There used to be a pub-quiz question
“name the 11 members of England’s 1966 World Cup-winning squad who didn’t play in the Final”. But now a probably more poignant question is;
“name the members of England’s squad who are still alive”.
This week Ron Flowers became the latest member of that squad who has shuffled off this mortal coil. He’s joined Roger Hunt and Jimmy Greaves as the third member to die this year. He’s the seventh member to die since January 2020. 11 have died since January 2018.
These heroes are fading fast.
Flowers is often a forgotten member of England’s greatest footballing triumph. He was one of seven players who never set foot on the pitch during the tournament. Yet he came within a whisker of playing in the Final.
He was the oldest member of the squad, only Bobby Moore and Jimmy Greaves went into the tournament with more caps. A measure of the esteem his manager held him in was evident on the eve of the Final. Jack Charlton had been taken ill. Alf Ramsey informed Flowers he would replace the Leeds centre-half if he did not recover. Flowers must’ve had trouble sleeping that night.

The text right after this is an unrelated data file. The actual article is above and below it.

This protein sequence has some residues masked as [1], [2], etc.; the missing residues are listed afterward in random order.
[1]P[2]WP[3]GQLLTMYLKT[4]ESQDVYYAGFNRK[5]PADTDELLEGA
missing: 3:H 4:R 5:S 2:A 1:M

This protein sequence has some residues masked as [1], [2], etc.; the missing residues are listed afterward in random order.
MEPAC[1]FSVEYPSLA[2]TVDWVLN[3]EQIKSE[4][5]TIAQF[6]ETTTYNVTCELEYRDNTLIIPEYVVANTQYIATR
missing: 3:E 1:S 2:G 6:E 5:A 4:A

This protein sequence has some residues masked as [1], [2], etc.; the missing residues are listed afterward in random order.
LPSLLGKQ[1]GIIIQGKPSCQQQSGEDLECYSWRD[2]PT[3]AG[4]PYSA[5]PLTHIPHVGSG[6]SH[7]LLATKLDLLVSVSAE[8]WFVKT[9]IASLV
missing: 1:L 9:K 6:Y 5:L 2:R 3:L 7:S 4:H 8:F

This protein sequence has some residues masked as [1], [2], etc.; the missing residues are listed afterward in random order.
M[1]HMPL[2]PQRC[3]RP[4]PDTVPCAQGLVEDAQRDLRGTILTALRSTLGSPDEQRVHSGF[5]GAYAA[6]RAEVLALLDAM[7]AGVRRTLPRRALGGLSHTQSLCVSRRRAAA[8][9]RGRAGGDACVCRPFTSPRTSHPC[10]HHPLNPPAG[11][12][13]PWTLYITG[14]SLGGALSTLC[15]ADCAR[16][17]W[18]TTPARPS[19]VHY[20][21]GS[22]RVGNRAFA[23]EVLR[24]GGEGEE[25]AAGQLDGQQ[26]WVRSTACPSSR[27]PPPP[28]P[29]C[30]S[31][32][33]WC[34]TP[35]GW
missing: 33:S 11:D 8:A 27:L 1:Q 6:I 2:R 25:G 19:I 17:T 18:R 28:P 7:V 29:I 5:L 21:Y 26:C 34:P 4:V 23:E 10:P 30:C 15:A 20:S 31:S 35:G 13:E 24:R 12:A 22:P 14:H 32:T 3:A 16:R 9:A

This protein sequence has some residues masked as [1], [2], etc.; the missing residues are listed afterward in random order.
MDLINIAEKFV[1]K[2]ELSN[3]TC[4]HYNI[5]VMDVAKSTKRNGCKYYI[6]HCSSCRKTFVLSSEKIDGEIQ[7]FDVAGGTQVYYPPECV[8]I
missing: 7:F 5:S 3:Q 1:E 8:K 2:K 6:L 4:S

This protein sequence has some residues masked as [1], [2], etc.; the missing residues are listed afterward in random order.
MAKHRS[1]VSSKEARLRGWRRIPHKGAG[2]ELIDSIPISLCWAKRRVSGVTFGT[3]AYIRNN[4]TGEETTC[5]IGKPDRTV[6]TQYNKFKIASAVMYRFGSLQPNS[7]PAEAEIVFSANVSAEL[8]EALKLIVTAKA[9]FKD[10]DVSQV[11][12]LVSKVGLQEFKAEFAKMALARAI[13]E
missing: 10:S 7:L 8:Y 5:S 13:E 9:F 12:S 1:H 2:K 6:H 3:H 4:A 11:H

Agonisingly for the Wolves defender, Charlton made a full recovery and went on to play in the Final and receive his winners’ medal. Cruelly for Flowers and the other non-playing members of the squad they had to wait many years (2009) for theirs.
Flowers was born on 28th July 1934 in Edlington, Doncaster. He died on Friday 12th November 2021, aged 87. At the age of 18, he signed professional forms with Wolverhampton Wanderers. He made 515 appearances during a 15-year career at Molineux, scoring 33 goals. He scored on his debut against Blackpool.